Rosner is one of my enthusiasms as a search of his name on this
site will reveal. That we stand in urgent need of complete recordings
of his symphonies and quartets - six of each - does nothing to
demean the satisfactions of the present disc which arrived out
of the blue only recently.
His music is modal and at times can sound a little like a Vaughan
Williams and Bloch consortium. Its strongly distinctive - radiating
a stern romantic dignity. You can hear it instantly in the modal
writing of the sixteen year old composer's Adam and Eve
It's a piece which also has a Bloch-like sinuous sway as well
as that reserved eloquence which then darts off into Lisztian
mephisto regions. The First Sonata comes from only two years
later. Like its two successors it is in three movements and is
brief - none of them exceeds 16 minutes. These track through
Bartókian insistence which is delightfully disrupted by
explosive jagged little treble figures. A remorseful Largo is
redolent of the excerpts I have heard from his grand Tudor opera.
Gigantic flourishes of sound add majesty while the Allegro
is hard yet hailstone jazzy.
Seven years on and we encounter the less consonant Second Sonata
which the composer relates to the crashing and sometimes motoric
Bartók and Prokofiev sonatas. That feels right as an image
of the martellato
sound-world but modality and dignity
is admixed again. And He sent forth a dove
are brevities being respectively jaunty-hurried and
steady-processional. The Sonata Eterea
is dedicated to
Elliott and Ruth Litsky who the composer tells us liked the aggression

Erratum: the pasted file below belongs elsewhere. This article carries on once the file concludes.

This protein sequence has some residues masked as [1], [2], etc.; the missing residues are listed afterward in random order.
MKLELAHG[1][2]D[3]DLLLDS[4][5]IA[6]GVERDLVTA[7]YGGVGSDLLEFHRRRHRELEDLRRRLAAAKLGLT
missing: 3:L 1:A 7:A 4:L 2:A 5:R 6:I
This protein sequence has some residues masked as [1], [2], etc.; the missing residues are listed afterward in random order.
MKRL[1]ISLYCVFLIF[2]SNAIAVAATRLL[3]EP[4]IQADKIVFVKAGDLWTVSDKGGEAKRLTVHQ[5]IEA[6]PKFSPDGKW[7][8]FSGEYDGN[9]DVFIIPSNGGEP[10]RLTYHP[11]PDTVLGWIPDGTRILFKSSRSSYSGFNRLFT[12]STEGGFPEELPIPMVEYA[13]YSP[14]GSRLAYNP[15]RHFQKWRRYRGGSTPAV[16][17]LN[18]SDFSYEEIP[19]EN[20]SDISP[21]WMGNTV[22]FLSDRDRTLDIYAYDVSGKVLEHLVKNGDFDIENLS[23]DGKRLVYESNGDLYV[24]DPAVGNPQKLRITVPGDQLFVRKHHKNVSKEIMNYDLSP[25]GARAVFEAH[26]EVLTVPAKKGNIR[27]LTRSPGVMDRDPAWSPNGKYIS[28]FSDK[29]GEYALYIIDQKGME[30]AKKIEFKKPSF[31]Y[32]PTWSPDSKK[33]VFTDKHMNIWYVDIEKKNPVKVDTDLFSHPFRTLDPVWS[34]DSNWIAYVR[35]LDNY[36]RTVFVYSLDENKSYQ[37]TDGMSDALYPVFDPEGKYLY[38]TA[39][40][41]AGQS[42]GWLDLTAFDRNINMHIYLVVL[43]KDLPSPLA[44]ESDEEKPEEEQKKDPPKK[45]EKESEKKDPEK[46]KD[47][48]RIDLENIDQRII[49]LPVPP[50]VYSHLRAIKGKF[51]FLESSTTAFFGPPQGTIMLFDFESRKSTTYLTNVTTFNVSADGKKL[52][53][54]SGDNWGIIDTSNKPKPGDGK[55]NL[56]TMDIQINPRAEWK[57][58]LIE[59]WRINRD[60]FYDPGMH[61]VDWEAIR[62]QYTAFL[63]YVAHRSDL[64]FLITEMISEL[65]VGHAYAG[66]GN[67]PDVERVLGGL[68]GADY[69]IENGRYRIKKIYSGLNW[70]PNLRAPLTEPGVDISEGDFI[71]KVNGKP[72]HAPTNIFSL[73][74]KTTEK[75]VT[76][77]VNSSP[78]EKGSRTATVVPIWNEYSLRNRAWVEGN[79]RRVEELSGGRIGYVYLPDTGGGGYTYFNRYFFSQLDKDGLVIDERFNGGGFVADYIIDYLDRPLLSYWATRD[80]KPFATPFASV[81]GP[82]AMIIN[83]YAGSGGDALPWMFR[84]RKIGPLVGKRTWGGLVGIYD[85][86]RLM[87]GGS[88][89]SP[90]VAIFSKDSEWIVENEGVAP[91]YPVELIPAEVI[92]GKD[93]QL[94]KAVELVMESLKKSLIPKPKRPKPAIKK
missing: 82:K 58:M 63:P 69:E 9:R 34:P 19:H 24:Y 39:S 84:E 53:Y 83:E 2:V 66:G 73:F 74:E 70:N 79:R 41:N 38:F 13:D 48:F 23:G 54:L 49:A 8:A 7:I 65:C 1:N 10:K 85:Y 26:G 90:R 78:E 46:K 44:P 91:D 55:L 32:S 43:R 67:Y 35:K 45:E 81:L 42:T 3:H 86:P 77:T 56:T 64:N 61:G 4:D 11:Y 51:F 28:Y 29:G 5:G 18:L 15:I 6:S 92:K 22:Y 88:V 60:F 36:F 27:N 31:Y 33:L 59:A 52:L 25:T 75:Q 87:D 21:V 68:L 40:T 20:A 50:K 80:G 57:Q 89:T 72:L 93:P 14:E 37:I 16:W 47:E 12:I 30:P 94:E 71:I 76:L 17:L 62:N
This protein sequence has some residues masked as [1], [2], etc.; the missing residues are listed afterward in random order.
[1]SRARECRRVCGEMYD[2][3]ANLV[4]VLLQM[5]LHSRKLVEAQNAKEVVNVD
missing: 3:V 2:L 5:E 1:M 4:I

of his writing well enough but preferred the mellower aspect.
The latter can be heard in the lovely benign curve of the music
which moves in realms between Urmis Sisask, Rubbra and RVW. Possibly
to reflect his regard for the dedicatees this sonata breaks the
pattern of its two predecessors and has two slow movements encasing
a fast-ish Pastorale centre. The final Benediction
a centre of peace - affecting and serene. Lastly we have Etz
: a single span of music - serious, starry, mildly dissonant
and carried rhapsodically along yet at the same time ineluctable
in its flow.
This music is occasionally reminiscent of the style of Howells
Clavichord cycles yet the emotional ambit of the pieces is broad
the heart sturdy and leonine.
You could also further acquaint yourself with the Rosner music
for piano by opting also for Albany TROY 163.
The notes are by the composer.
Donna Amato is a sincere and determinedly individual pianist.
The concert world has need of her sort. She is a pupil of Kentner,
Casadesus and Agosti. Her advocacy of Sorabji on Altarus is by
no means an exclusive thing as we can see and hear in this most
expressively performed and strongly recorded disc. I hope you
will forgive me for an aside in hoping that Amato will soon record
the six Sorabji piano concertos.
Rosner is in command of a distinctive equipoise between melodic
dignity and consonant eloquence.